Page:A Lady's Cruise in a French Man-of-War.djvu/200

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path lay over the great waters would fail to propitiate so powerful and cruel a foe. Terrible are the stories of canoes which have been disabled and water-logged, and of the hungry sharks that have gathered round in shoals, and picked off the crew one by one, till the canoe, thus lightened, could float again; and perhaps one survivor has escaped to tell of his comrades' fate.

When Pomare II. determined to become a Christian, his first decided act was to show the people with what contempt he now regarded the gods of his ancestors, to whom the turtle had ever been held sacred. It was invariably cooked with sacred fire within the precincts of the temple, and a portion was always offered to the idol. A turtle having been presented to the king, his followers were about to carry it to the marae, when he called them back, and bade them prepare an oven and bake it like ordinary food, without regard to the idol. Great was the consternation of the attendants, who tremblingly obeyed, and watched the king himself cut up the turtle and begin to eat. He vainly endeavoured to induce those who were with him to share this impious feast: they looked for some immediate manifestation of divine anger, and expected to see the king stricken before their eyes. Great was their wonder when no harm befell him, either on that day or on the morrow; and thus the first step was taken towards the overthrow of the old superstition.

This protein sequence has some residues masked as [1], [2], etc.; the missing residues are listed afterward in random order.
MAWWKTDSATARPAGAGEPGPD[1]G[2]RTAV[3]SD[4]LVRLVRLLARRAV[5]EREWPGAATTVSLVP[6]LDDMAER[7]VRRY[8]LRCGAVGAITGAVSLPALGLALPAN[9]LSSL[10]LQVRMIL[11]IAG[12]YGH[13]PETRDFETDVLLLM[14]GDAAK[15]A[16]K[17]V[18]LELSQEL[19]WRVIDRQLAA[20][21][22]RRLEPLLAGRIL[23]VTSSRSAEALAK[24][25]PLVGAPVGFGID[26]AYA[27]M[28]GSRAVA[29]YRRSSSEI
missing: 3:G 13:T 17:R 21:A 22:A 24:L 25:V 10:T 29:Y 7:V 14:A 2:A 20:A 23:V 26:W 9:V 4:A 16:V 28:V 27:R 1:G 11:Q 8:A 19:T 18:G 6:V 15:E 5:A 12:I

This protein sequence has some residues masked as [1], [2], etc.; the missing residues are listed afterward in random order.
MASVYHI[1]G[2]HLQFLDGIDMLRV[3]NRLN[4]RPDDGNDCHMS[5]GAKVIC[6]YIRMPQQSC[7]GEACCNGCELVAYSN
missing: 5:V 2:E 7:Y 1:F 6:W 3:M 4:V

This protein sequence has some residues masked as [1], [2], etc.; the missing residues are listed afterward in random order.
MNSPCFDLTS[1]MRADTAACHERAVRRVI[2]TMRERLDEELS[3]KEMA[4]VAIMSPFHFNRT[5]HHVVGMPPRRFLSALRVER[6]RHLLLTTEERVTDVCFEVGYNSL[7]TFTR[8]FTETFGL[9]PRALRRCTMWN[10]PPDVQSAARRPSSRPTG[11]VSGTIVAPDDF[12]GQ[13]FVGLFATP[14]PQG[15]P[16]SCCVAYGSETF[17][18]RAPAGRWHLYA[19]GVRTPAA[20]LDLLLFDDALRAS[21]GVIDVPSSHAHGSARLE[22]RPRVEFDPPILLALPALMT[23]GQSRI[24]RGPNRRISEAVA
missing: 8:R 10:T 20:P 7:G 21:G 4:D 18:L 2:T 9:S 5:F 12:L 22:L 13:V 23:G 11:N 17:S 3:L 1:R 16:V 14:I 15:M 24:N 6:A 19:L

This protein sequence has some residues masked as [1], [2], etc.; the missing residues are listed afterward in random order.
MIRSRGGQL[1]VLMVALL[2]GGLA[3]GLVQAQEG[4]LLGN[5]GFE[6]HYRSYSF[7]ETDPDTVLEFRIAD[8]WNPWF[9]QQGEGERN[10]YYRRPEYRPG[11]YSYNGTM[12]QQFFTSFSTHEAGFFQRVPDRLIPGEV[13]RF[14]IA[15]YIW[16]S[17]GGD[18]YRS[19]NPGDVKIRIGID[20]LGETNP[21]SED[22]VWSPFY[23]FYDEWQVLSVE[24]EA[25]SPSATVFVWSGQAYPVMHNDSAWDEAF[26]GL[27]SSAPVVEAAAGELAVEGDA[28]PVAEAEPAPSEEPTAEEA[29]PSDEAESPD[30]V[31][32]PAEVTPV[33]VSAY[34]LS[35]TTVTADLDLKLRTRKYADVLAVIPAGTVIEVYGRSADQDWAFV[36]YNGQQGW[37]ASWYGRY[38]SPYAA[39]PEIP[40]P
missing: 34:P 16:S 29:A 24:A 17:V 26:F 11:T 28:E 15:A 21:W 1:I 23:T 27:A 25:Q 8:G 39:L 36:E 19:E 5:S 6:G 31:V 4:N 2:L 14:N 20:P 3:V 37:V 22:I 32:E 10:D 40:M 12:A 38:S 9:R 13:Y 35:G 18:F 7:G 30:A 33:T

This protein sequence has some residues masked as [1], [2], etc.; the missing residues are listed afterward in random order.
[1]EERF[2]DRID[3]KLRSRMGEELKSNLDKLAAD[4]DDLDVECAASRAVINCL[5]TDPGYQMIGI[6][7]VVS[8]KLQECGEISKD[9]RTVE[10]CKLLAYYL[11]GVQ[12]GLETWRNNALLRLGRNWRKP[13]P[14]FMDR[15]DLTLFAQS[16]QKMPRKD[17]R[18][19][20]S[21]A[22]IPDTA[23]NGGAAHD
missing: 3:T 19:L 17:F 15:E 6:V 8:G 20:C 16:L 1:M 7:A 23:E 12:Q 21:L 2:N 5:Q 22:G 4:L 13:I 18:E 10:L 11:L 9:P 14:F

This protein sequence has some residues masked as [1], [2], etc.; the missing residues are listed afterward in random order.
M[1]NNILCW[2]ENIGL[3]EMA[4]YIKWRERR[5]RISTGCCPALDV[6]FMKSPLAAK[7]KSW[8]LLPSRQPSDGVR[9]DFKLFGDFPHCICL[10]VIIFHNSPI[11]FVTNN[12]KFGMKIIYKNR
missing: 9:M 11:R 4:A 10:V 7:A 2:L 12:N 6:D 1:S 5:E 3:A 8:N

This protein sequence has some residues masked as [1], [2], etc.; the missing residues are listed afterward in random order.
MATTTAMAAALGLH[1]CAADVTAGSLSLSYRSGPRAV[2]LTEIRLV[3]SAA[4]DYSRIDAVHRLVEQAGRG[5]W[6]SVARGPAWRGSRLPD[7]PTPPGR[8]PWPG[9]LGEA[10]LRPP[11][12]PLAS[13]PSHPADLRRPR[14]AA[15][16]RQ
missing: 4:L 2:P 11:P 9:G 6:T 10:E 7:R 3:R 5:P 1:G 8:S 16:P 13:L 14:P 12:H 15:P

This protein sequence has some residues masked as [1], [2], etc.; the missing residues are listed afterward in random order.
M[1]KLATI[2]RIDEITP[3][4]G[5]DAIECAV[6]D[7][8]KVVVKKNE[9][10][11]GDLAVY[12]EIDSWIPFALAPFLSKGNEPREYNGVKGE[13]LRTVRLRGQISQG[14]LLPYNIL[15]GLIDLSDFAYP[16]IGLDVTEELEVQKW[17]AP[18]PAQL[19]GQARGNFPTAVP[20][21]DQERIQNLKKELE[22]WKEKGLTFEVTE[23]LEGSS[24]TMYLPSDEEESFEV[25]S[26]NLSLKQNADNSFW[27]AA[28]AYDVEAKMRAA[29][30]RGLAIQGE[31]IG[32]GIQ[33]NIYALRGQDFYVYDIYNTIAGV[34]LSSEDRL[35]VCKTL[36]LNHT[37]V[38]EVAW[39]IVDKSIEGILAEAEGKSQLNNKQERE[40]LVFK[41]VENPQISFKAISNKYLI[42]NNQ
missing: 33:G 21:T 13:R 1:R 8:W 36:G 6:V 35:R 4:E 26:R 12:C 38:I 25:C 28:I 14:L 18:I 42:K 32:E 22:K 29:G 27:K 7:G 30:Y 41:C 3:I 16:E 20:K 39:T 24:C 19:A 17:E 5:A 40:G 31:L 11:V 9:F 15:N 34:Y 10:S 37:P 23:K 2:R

It was a simple but effectual test, and one which required considerable courage on the part of him who first dared to try it. Pomare, on this occasion, did for the people of Tahiti what Queen Kapiolani did for those of Hawaii, when, descending to the brink of the awesome crater, she defied the goddess Pélé by eating the blue berries held sacred to her, and which none dared to taste without first throwing a handful as an offering to Pélé.

In like manner did Pomare-Vahine, daughter of the King of Raiatea, teach the same lesson to the chiefs of Eimeo, who had brought her a great faamuraa, or feeding—i.e., a gift of roasted pigs, fowls, fish, fruit, and vegetables. According to custom, the priests were present to crave the blessing of the gods on the whole feast, by first selecting the portions to be offered on the altars.